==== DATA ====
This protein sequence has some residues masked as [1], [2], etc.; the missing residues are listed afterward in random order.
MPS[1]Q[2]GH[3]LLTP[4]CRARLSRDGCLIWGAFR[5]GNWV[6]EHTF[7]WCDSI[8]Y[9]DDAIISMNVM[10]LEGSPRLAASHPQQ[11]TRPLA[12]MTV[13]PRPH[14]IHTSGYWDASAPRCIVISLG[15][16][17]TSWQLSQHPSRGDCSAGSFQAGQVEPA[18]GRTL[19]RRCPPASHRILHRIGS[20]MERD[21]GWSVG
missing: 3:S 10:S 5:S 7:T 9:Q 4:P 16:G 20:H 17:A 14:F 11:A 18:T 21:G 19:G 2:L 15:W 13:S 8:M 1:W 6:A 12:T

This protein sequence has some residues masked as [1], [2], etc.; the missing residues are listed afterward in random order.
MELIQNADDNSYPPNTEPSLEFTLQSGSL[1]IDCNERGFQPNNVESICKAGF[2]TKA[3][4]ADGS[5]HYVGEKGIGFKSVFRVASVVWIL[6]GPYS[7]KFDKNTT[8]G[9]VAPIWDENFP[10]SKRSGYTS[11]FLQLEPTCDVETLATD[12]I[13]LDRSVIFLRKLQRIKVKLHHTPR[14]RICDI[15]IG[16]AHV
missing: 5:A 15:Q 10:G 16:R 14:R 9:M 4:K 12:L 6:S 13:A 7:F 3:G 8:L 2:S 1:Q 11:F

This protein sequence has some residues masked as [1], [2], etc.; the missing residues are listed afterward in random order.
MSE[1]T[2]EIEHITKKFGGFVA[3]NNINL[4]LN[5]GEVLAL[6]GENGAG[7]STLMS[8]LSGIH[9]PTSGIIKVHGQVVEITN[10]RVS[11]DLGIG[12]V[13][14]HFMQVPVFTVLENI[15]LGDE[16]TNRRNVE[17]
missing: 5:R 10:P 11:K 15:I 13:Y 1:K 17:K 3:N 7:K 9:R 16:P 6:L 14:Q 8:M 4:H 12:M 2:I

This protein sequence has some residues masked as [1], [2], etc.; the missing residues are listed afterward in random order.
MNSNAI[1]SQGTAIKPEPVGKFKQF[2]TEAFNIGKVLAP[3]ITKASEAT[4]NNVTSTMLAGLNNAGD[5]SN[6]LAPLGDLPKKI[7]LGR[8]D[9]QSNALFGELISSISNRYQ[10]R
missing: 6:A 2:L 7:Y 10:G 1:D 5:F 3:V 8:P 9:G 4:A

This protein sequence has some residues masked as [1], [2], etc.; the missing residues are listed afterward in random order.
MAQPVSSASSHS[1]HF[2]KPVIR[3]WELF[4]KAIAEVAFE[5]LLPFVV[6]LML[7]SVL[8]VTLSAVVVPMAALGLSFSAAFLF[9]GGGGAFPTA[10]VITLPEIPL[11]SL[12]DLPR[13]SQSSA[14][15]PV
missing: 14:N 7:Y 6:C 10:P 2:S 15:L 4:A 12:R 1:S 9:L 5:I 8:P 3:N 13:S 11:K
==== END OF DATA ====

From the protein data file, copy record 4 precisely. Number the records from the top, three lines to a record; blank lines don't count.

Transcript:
This protein sequence has some residues masked as [1], [2], etc.; the missing residues are listed afterward in random order.
MNSNAI[1]SQGTAIKPEPVGKFKQF[2]TEAFNIGKVLAP[3]ITKASEAT[4]NNVTSTMLAGLNNAGD[5]SN[6]LAPLGDLPKKI[7]LGR[8]D[9]QSNALFGELISSISNRYQ[10]R
missing: 6:A 2:L 7:Y 10:G 1:D 5:F 3:V 8:P 9:G 4:A